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Challenges arise for conducting investigations in China with new data protection laws

China has recently implemented several significant data protection laws, such as the Personal Information Protection Law (PIPL) and the Data Security Law (DSL). These laws have introduced a comprehensive regulatory framework for safeguarding personal information in China. They impose strict requirements on data collection, consent, and cross-border data transfers, accompanied by substantial penalties for non-compliance.

When conducting or responding to investigations in China, companies may face challenges in adhering to these new laws. For instance, they may need to address investigations initiated by foreign government regulators concerning their China-based operations or provide evidence in offshore judicial proceedings.

Obtaining consent and managing employee data present notable challenges under the PIPL. In investigations involving employee data, such as HR files or email data analysis, it is crucial to obtain express and informed consent from the data subjects. This requirement becomes even more critical when dealing with sensitive personal information or when transferring data to external parties or beyond China’s borders.

Navigating Cross-Border Data Transfers in Investigations

Navigating cross-border data transfers during investigations can be complex. Logistics and practical difficulties often arise, especially when employee data is intertwined with company and business-related data. Moreover, employees might be hesitant to surrender personal devices for data collection. Existing company data privacy policies frequently lack clear guidelines on the collection and utilization of employee data in regulatory investigations.

Additionally, the PIPL and recent administrative rules impose restrictions on cross-border transfers of personal information. Companies must fulfill specific steps and obtain regulatory approval, such as undergoing a security assessment approved by the Cyberspace Administration of China or entering into data transfer agreements with overseas recipients, prior to transferring personal information outside of China. Due to the intricate nature of this process and the absence of explicit guidance, it is advisable for companies to process and review all China-related data within the country. Utilizing local teams or seeking assistance from China-based legal experts can help avoid the need for data transfers out of China.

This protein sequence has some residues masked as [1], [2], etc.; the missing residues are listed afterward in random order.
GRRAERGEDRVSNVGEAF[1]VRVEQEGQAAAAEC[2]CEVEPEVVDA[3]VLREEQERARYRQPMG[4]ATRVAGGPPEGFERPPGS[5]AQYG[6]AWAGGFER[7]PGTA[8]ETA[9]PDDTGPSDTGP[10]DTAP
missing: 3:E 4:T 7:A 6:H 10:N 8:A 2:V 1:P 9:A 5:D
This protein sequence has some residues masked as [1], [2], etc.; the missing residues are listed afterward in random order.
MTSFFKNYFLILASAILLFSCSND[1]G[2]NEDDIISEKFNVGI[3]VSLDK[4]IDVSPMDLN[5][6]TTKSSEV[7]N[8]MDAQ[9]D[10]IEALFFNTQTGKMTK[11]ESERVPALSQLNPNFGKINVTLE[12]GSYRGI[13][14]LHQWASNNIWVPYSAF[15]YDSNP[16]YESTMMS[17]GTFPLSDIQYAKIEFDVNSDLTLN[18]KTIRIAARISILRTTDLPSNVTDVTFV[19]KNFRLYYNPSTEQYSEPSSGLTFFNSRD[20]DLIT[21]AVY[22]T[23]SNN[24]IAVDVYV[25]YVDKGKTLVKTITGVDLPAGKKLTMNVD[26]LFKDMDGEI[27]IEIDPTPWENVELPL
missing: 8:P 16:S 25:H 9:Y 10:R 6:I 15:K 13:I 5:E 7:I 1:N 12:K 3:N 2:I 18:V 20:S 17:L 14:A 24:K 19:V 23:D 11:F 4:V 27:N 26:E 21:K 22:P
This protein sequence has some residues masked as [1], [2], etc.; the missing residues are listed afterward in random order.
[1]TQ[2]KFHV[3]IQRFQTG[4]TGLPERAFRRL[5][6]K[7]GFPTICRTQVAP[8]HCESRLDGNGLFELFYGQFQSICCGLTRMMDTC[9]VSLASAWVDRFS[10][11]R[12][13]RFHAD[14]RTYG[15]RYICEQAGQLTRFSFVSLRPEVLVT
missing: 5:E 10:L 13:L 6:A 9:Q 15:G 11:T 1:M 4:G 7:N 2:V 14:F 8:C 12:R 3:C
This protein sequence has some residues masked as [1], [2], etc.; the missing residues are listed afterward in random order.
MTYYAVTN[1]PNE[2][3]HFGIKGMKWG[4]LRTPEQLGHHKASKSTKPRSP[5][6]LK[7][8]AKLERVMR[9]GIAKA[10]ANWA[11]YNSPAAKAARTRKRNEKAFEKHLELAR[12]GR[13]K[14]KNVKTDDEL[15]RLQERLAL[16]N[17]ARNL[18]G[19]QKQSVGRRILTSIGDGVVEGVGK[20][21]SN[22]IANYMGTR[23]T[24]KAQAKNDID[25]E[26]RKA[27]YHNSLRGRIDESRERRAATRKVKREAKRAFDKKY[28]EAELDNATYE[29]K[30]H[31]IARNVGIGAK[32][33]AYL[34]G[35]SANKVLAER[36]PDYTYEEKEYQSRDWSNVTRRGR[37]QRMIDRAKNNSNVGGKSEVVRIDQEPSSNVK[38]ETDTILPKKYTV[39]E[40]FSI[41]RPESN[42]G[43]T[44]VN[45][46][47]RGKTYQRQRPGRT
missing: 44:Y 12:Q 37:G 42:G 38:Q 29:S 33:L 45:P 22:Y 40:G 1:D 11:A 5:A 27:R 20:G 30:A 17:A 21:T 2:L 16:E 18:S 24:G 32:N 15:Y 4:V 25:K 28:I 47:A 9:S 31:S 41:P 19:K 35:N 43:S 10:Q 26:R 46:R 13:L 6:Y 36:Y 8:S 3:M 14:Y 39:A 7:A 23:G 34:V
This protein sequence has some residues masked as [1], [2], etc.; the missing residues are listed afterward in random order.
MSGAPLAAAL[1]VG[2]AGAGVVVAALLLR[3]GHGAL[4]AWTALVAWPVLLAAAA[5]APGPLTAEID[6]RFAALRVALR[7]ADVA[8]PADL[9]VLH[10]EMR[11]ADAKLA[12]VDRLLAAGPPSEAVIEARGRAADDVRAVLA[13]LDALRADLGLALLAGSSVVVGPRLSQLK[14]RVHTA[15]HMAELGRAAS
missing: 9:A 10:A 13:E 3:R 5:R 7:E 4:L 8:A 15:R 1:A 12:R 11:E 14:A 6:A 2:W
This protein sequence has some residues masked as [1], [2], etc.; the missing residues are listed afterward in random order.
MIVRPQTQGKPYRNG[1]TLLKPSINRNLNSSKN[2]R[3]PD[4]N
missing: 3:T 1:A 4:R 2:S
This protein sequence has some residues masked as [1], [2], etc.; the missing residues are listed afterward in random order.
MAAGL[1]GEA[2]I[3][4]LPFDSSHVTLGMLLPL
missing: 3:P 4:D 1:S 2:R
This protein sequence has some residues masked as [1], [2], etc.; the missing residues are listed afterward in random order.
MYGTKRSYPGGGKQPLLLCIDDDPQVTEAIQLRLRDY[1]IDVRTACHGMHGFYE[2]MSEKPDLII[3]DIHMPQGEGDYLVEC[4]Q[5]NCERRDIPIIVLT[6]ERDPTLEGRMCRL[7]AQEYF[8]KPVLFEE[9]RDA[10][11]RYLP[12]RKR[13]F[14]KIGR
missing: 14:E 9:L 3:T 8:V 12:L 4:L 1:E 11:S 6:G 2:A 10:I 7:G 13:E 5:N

Restrictions on Data Transfer to Foreign Authorities

Restrictions on data transfers to foreign authorities further complicate matters. The DSL and PIPL prohibit the transfer of data stored within China to foreign legal or enforcement authorities without approval from competent Chinese authorities. However, the specific scope of this restriction and the procedure for obtaining approval remain ambiguous, causing uncertainty and complexity for companies.

To conclude, companies operating in or conducting business in China should stay updated with the latest regulatory developments. It is crucial to proactively review compliance programs and policies to ensure alignment with the PIPL, DSL, and other data protection laws. Specifically, in the context of investigations in China, companies should review and update investigation protocols, establish tailored consent mechanisms, and develop protocols for handling cross-border data transfers. Striking a balance between compliance with data protection regulations and conducting effective investigations is of utmost importance.

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